The Naval Undersea Warfare Center (NUWC) Division Newport recently demonstrated an end-to-end intelligence preparation of the operational environment (IPOE) mission with the Snakehead large displacement unmanned undersea vehicle (LDUUV) prototype. The IPOE mission is considered to be a critical step towards testing the vehicle software and hardware systems, as well as the ability to perform extended endurance operations.
Snakehead is the Navy’s largest submarine-launched UUV – designed to provide increased endurance, depth capability, and payload capacity beyond small and medium UUVs. It is a modular, reconfigurable, multi-mission LDUUV deployable from submarines and surface ships, which is capable of providing guidance and control, navigation, situational awareness, propulsion, maneuvering, and sensors in support of the IPOE mission. Snakehead also features innovations in the areas of hull materials, lithium-ion battery certification, and advanced sensors.
The trial was performed with the Draper Laboratory-developed Maritime Open Architecture Autonomy. The Snakehead LDUUV conducted a long-distance ingress, performed a sonar survey box, and then egressed back to the test facility. It also successfully collected sonar data utilizing technology from the Pennsylvania State University Applied Research Laboratory.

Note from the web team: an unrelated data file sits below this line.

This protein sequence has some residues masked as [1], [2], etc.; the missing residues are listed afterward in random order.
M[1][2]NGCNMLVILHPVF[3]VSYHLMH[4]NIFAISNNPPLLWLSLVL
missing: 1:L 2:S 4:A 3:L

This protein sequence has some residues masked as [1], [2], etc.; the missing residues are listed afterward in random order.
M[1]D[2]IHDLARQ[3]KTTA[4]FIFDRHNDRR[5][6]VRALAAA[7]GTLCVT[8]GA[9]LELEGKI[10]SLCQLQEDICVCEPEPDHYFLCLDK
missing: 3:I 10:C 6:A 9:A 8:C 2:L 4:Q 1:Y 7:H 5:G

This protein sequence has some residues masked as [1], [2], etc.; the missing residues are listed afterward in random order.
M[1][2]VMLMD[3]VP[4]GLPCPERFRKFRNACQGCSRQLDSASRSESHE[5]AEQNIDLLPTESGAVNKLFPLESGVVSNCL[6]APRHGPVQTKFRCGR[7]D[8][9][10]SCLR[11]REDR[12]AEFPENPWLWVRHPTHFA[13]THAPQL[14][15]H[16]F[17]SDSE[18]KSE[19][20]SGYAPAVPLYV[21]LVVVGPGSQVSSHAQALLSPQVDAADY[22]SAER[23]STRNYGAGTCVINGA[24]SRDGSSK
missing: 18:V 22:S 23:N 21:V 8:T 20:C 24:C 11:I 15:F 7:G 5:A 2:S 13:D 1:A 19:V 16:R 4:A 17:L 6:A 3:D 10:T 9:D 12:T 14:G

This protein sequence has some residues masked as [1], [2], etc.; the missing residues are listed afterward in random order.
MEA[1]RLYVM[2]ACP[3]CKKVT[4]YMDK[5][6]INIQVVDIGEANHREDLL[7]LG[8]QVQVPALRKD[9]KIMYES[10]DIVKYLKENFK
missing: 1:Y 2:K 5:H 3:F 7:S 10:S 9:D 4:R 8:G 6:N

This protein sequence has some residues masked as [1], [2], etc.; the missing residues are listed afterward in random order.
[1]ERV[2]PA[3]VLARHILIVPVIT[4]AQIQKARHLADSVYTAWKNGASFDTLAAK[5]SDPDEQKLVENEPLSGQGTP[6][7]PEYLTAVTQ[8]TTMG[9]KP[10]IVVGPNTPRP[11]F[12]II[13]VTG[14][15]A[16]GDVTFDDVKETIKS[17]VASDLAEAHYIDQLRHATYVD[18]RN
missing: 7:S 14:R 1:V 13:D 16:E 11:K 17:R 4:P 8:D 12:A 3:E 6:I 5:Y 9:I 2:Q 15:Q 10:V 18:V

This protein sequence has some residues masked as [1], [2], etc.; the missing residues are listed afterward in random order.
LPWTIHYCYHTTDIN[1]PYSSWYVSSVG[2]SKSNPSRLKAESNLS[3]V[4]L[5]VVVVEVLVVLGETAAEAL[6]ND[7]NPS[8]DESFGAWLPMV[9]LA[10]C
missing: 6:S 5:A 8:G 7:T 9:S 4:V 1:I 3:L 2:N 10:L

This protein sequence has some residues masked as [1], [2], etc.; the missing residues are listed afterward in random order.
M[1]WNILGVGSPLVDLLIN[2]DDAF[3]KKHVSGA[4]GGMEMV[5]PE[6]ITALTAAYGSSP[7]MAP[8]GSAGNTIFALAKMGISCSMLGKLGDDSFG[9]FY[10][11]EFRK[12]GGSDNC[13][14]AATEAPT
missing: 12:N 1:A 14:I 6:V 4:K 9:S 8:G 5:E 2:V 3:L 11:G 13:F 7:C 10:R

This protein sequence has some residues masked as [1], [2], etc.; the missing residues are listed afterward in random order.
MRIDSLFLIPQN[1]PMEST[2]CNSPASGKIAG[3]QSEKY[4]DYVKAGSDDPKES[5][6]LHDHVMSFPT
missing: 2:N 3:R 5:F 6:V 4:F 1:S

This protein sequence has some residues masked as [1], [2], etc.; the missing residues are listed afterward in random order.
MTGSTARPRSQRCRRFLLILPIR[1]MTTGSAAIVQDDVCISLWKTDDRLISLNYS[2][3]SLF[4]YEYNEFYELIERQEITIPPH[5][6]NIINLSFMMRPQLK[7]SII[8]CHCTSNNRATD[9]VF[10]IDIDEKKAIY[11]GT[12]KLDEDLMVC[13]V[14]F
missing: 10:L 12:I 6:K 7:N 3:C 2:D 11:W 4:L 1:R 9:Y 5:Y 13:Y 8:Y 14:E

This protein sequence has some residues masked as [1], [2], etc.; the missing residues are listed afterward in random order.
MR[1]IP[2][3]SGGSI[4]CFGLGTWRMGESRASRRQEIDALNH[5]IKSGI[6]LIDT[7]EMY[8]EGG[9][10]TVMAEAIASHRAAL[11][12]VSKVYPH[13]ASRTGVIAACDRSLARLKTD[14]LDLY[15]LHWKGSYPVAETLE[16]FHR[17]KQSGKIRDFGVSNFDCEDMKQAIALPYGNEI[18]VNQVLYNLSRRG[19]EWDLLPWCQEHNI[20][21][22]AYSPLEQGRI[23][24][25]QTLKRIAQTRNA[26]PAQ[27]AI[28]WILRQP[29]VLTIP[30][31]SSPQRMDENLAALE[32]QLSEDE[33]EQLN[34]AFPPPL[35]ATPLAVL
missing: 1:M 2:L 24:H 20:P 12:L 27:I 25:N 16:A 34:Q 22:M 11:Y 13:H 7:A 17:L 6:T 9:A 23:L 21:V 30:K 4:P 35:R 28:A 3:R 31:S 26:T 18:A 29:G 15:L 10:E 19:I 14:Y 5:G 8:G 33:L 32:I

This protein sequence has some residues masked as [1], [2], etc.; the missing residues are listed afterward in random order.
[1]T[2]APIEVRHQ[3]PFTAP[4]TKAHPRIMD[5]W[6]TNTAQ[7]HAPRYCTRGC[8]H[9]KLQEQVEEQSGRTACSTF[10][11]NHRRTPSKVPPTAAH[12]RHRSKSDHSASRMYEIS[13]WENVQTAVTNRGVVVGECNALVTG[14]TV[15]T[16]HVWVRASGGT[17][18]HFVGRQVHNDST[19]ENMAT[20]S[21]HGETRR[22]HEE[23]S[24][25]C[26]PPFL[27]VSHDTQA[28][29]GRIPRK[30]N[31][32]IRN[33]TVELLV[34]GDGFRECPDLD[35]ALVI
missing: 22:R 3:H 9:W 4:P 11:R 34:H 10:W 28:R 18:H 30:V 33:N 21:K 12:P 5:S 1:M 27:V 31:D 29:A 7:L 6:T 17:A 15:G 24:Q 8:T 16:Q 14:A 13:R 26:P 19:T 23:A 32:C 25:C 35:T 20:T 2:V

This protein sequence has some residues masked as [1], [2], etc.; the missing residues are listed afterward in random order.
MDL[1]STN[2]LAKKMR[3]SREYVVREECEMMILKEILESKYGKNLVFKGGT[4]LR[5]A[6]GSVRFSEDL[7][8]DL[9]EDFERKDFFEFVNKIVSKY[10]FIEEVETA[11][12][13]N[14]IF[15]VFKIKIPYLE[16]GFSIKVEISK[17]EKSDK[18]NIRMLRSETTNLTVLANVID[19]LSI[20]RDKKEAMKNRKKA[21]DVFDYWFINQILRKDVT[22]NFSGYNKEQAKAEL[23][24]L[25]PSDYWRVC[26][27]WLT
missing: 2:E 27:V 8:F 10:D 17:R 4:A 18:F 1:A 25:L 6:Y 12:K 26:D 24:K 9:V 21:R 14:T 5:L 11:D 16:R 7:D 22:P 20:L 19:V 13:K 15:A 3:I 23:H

Previously, Snakehead has conducted 155 in-water sorties and logged more than 78 hours of runtime while using a government-owned and -controlled modular open system architecture. The system architecture includes: vehicle controller software; autonomy software; and command, control, and communications software — TopsideC3 — for mission planning, operations, and analysis. The Snakehead team has also undergone as much as 190 hours of simulations using full-up vehicle hardware-in-the-loop and software-in-the-loop simulation tools, to ensure that the software operates as intended and that mission parameters are set correctly and confirmed by the vehicle.